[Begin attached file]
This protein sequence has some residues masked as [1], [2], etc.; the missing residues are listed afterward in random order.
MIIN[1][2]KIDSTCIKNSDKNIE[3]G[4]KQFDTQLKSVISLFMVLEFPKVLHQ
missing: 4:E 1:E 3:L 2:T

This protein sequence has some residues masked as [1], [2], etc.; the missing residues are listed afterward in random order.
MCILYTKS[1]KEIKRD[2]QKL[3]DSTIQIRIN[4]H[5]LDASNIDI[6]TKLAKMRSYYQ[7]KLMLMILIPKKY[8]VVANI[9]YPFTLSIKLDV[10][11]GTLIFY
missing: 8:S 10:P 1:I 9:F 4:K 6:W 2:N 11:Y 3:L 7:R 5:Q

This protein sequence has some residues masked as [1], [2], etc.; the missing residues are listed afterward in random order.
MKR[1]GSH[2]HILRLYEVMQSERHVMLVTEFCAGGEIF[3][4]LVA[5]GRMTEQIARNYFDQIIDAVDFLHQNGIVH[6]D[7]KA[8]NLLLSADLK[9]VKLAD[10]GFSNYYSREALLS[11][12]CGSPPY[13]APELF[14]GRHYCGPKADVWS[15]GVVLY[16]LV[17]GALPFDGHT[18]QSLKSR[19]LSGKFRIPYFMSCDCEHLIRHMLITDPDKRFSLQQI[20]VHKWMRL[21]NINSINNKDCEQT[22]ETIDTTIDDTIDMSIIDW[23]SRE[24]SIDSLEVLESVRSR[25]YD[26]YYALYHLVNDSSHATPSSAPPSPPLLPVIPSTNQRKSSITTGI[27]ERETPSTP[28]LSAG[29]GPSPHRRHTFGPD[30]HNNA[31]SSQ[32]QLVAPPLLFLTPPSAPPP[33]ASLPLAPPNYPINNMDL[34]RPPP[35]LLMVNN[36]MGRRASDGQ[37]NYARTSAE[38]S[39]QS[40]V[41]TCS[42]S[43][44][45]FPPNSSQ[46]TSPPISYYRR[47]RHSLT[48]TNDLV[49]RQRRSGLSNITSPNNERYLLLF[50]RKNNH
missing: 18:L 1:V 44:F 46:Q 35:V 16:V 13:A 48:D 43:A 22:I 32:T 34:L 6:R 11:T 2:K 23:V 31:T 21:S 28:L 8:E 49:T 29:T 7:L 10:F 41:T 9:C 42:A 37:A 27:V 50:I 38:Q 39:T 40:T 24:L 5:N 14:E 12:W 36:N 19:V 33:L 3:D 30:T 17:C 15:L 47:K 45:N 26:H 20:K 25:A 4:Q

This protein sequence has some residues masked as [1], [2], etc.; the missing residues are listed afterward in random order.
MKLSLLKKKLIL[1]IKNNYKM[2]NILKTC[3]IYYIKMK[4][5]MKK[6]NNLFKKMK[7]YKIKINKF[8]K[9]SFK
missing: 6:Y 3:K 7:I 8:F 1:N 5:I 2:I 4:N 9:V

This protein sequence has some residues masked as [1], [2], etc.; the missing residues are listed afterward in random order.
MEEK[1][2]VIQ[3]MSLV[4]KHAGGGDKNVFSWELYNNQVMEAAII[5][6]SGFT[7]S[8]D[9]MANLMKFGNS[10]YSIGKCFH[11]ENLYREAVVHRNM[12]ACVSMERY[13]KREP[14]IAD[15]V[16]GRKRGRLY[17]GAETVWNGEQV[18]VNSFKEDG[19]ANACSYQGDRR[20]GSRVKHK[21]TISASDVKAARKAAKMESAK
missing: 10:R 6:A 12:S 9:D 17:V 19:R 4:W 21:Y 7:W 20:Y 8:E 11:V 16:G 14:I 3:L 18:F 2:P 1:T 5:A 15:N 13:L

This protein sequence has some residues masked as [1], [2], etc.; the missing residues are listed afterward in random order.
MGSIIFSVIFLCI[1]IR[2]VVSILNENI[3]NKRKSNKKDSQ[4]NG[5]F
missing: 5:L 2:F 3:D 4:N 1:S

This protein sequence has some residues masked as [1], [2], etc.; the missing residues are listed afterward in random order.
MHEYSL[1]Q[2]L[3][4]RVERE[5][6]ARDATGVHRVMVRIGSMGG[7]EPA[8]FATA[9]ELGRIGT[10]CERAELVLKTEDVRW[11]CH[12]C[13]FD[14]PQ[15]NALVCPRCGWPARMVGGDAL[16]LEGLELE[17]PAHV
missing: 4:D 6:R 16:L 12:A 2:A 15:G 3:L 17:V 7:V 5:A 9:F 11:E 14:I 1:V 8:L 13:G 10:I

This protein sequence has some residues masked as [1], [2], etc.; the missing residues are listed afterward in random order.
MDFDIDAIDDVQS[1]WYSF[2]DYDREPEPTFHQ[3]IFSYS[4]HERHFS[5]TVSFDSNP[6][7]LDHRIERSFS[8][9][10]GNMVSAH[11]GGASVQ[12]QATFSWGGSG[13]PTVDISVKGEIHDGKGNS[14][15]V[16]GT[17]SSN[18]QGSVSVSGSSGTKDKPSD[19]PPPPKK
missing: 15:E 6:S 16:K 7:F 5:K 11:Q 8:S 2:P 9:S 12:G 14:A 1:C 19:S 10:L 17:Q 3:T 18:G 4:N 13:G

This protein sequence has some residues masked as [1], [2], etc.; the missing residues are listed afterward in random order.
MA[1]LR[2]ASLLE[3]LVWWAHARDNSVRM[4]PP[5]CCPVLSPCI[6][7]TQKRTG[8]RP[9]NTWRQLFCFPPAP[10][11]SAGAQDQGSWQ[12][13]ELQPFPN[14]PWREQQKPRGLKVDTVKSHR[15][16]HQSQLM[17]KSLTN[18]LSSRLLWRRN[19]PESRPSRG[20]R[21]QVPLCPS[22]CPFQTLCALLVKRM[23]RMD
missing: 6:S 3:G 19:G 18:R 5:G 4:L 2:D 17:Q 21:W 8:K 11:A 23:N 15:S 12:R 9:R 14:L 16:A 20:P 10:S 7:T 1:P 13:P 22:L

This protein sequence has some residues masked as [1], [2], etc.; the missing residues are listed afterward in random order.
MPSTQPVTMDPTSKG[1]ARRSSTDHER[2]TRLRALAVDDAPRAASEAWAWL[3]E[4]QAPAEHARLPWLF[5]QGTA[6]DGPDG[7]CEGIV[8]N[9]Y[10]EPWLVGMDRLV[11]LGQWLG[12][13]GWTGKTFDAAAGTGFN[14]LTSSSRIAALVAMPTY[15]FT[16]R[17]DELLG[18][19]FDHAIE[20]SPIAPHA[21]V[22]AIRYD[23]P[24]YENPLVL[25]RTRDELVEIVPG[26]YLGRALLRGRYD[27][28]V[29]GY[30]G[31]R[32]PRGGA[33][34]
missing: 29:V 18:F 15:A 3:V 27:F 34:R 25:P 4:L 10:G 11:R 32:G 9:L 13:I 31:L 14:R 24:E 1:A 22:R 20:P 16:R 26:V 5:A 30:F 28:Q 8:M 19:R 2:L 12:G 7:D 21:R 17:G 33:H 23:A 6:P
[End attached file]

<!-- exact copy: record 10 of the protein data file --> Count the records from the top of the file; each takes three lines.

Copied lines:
This protein sequence has some residues masked as [1], [2], etc.; the missing residues are listed afterward in random order.
MPSTQPVTMDPTSKG[1]ARRSSTDHER[2]TRLRALAVDDAPRAASEAWAWL[3]E[4]QAPAEHARLPWLF[5]QGTA[6]DGPDG[7]CEGIV[8]N[9]Y[10]EPWLVGMDRLV[11]LGQWLG[12][13]GWTGKTFDAAAGTGFN[14]LTSSSRIAALVAMPTY[15]FT[16]R[17]DELLG[18][19]FDHAIE[20]SPIAPHA[21]V[22]AIRYD[23]P[24]YENPLVL[25]RTRDELVEIVPG[26]YLGRALLRGRYD[27][28]V[29]GY[30]G[31]R[32]PRGGA[33][34]
missing: 29:V 18:F 15:A 3:V 27:F 34:R 25:P 4:L 10:G 11:R 32:G 9:L 13:I 31:L 14:R 24:E 1:A 22:R 20:P 16:R 26:V 5:A 30:F 28:Q 8:M 19:R 2:L 12:G 7:D 21:R 17:G 33:H 23:A 6:P